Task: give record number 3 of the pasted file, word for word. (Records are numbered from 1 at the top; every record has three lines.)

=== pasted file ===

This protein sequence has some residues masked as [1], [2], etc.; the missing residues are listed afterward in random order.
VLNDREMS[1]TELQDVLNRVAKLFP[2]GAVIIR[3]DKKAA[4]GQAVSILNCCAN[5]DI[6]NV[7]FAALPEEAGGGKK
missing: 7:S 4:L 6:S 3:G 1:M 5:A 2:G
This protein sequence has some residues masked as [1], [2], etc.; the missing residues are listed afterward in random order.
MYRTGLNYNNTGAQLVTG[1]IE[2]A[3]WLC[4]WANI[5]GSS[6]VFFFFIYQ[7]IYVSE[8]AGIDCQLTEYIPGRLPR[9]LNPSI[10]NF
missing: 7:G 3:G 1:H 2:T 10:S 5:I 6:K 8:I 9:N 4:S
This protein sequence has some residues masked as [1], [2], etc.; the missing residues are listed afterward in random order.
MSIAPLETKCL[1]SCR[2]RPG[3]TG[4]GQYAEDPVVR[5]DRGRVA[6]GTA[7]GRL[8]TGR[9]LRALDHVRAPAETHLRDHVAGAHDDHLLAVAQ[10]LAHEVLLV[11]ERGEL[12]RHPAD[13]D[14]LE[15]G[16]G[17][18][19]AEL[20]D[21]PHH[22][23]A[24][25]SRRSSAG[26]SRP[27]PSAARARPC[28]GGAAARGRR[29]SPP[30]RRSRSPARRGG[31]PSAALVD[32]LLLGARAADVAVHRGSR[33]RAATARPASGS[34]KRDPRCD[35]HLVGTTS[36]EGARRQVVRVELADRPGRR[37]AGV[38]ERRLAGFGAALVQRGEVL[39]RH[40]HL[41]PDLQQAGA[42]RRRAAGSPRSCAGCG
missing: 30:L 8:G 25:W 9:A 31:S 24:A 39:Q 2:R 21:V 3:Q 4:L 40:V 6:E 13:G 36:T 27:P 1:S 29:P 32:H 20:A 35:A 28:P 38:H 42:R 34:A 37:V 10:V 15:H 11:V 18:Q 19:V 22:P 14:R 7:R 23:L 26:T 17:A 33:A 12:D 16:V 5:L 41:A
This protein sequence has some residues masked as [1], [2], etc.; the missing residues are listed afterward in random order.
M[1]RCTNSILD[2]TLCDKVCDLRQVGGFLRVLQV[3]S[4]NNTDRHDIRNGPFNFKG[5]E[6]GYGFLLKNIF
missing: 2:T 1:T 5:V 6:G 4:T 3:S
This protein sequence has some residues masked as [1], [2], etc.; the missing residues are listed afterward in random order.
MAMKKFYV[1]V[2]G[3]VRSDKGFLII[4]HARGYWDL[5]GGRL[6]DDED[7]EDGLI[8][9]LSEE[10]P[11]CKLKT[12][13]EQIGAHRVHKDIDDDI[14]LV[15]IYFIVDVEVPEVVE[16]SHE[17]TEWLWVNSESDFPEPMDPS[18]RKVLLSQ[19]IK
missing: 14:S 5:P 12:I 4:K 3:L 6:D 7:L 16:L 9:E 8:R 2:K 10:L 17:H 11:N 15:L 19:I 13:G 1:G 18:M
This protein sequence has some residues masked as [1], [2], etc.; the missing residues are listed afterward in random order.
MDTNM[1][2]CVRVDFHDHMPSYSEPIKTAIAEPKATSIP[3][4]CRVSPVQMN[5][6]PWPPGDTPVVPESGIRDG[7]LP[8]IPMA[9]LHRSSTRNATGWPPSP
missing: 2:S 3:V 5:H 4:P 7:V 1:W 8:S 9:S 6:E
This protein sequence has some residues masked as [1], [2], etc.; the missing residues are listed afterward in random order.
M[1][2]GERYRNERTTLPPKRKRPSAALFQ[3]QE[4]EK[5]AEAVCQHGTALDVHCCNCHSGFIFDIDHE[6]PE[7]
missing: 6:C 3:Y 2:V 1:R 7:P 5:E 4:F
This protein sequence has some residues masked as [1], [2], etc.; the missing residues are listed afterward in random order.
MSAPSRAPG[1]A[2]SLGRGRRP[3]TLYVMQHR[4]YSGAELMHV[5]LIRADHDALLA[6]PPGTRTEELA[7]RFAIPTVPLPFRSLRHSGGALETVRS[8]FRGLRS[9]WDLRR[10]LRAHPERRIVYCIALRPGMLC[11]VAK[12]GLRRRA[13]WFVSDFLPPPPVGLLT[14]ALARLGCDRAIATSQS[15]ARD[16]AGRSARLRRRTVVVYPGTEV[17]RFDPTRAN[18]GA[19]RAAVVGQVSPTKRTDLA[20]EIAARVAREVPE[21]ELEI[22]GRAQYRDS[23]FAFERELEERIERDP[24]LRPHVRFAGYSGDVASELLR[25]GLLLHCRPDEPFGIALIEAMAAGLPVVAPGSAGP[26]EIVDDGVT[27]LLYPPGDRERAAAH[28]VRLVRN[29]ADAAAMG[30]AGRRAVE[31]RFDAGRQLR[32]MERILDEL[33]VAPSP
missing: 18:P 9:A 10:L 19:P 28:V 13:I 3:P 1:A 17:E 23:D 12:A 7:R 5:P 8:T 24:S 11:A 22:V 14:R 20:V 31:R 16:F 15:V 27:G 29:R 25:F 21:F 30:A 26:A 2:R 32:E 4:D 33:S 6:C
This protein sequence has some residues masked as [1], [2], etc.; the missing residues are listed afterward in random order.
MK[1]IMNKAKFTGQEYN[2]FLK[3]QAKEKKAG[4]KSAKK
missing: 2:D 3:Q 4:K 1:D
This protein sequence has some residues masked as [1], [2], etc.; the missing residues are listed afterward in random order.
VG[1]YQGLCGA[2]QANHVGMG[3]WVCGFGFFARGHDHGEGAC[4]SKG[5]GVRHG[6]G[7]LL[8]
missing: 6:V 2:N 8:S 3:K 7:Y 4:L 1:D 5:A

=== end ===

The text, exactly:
This protein sequence has some residues masked as [1], [2], etc.; the missing residues are listed afterward in random order.
MSIAPLETKCL[1]SCR[2]RPG[3]TG[4]GQYAEDPVVR[5]DRGRVA[6]GTA[7]GRL[8]TGR[9]LRALDHVRAPAETHLRDHVAGAHDDHLLAVAQ[10]LAHEVLLV[11]ERGEL[12]RHPAD[13]D[14]LE[15]G[16]G[17][18][19]AEL[20]D[21]PHH[22][23]A[24][25]SRRSSAG[26]SRP[27]PSAARARPC[28]GGAAARGRR[29]SPP[30]RRSRSPARRGG[31]PSAALVD[32]LLLGARAADVAVHRGSR[33]RAATARPASGS[34]KRDPRCD[35]HLVGTTS[36]EGARRQVVRVELADRPGRR[37]AGV[38]ERRLAGFGAALVQRGEVL[39]RH[40]HL[41]PDLQQAGA[42]RRRAAGSPRSCAGCG
missing: 30:L 8:G 25:W 9:A 31:S 24:A 39:Q 2:R 21:V 3:Q 4:L 40:V 6:E 13:G 36:T 27:P 1:S 29:P 32:H 20:A 35:A 28:P 38:H 42:R 34:A 37:V 10:V 15:H 11:V 18:Q 19:V 22:P 14:R 7:R 23:L 26:T 17:A 33:A 12:D 16:V 5:L 41:A